You may have been told at some point that your pet could benefit from a dental cleaning. Why? The teeth of dogs and cats are made up of the same materials that human teeth are made of. Additionally, unlike humans, most pets do not brush their teeth every day. Therefore, it is important to get your pet’s mouth and teeth examined and cleaned regularly by your veterinarian in addition to instituting a home dental plan to prevent the need for as many dental cleanings throughout your pet’s life. Tartar is a substance which is made up of bacteria and sits on the tooth surface. After a few days, that tartar calcifies and becomes calculus. Calculus cannot be removed from the tooth except with special dental equipment, which is why pets require dentals at the vet’s office. If the tartar and calculus are allowed to sit on the tooth surface, this can lead to irritation and inflammation of the gums (gingivitis). Unless the tartar or calculus is removed from the tooth, this cycle of inflammation and accumulation of bacteria will continue. … Continue readingDoc, Why Does My Pet Need A Dental Cleaning?
Helpful Definitions: Plaque: The film that accumulates on the teeth throughout the day, even with diligent brushing. Colorless, composed of bacteria. Tartar (also known as calculus): Hardening of the bacterial film (plaque) on the surface of the tooth. Must be removed with special tools during the time of a dental cleaning. Can be partially broken down by certain compounds found in dental diet/treats and toothpaste. Gingivitis: Inflammation of the gums as a result of plaque and tartar accumulation near or under the gum line (where the tooth meets the gum). So…Last time, we talked about getting your pet’s teeth cleaned by your vet under general anesthesia as a way to treat any infection or inflammation that might be present. At that time, we also talked about devising an at-home veterinary oral care plan to help prevent the recurrence of inflammation, and its ensuing progression to periodontal disease. So what might this plan look like? First and foremost, brushing your pet’s teeth with a pet-specific toothpaste is by far and away the most effective means of preventing accumulation of tartar by … Continue readingYou Want Me To What?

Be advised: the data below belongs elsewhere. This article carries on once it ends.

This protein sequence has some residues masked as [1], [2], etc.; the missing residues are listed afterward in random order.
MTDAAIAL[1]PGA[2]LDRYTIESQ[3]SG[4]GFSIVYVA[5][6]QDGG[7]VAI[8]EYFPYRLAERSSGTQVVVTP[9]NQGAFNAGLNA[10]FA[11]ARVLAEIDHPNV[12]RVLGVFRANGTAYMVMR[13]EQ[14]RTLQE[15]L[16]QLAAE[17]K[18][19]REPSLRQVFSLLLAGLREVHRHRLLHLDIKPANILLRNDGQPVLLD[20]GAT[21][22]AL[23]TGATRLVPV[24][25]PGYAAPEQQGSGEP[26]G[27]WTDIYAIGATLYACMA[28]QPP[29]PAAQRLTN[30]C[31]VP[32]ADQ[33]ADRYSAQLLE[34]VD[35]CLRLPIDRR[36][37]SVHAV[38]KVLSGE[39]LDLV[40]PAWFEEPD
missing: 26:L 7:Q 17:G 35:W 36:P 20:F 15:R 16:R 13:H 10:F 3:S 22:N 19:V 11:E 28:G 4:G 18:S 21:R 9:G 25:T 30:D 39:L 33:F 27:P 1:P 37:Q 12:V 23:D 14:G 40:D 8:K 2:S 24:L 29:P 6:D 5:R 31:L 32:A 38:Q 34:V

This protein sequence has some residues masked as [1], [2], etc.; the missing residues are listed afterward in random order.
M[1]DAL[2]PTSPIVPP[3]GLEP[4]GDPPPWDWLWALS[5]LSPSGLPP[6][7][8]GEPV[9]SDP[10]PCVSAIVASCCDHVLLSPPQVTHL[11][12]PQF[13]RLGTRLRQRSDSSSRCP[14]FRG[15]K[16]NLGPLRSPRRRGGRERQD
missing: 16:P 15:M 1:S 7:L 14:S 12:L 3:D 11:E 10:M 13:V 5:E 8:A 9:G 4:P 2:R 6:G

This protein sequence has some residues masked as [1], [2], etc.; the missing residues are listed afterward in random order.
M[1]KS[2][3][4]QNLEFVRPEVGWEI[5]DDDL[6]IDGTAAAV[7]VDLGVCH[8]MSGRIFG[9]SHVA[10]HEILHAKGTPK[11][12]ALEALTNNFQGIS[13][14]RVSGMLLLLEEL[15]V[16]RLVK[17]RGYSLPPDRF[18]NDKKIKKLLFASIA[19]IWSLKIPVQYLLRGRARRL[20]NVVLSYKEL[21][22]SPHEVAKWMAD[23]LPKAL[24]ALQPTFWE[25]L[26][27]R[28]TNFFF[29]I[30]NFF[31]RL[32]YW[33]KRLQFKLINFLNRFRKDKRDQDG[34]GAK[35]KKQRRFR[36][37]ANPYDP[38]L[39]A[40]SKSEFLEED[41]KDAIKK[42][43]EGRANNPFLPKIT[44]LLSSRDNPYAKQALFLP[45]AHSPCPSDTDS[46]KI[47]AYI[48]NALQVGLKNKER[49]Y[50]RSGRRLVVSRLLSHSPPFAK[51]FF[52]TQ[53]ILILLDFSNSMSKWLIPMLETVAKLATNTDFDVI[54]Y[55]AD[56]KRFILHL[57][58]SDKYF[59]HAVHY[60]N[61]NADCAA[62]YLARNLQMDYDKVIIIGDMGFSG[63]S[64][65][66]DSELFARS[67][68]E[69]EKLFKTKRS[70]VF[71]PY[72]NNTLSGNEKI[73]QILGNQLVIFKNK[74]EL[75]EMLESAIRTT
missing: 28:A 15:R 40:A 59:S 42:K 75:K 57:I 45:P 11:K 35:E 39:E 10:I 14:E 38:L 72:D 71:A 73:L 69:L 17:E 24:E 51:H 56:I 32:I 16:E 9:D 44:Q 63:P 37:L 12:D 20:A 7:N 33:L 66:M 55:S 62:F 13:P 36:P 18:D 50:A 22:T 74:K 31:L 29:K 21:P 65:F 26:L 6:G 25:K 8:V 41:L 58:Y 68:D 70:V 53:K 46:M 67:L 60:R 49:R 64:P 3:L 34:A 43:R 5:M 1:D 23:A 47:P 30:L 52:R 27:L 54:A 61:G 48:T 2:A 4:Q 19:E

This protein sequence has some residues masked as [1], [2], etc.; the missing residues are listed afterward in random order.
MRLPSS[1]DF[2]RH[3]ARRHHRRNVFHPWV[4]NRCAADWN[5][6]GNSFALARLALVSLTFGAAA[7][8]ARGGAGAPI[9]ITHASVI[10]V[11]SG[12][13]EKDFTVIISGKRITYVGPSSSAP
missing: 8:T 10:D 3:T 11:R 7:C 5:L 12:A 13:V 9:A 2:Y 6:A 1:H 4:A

Our most recent discussion involved the importance of at-home dental care, including brushing your pet’s teeth regularly, at an interval established by your veterinarian. This home care plan also included providing appropriate dental treats and chews, as recommended by your vet. You may be saying to yourself, “I know how to get my pet to eat a treat, but how in the world to I brush their teeth?” Have no fear! These simple steps will help get your pet comfortable with the tooth brushing experience. It just takes a little time and TLC! Remember, you can’t explain to your pet that brushing their teeth is good for their health. They simply see it as you attacking their mouth with a scary brush thingy. So take your time, and go just as slowly as your pet needs you to go. Every pet will be at a different starting point, so begin wherever you feel your pet will be most comfortable. Don’t move forward until your pet is absolutely ready. If at any point, you encounter resistance or frustration, stop and back … Continue readingHow On Earth Do You Brush A Dog or Cat’s Teeth?!?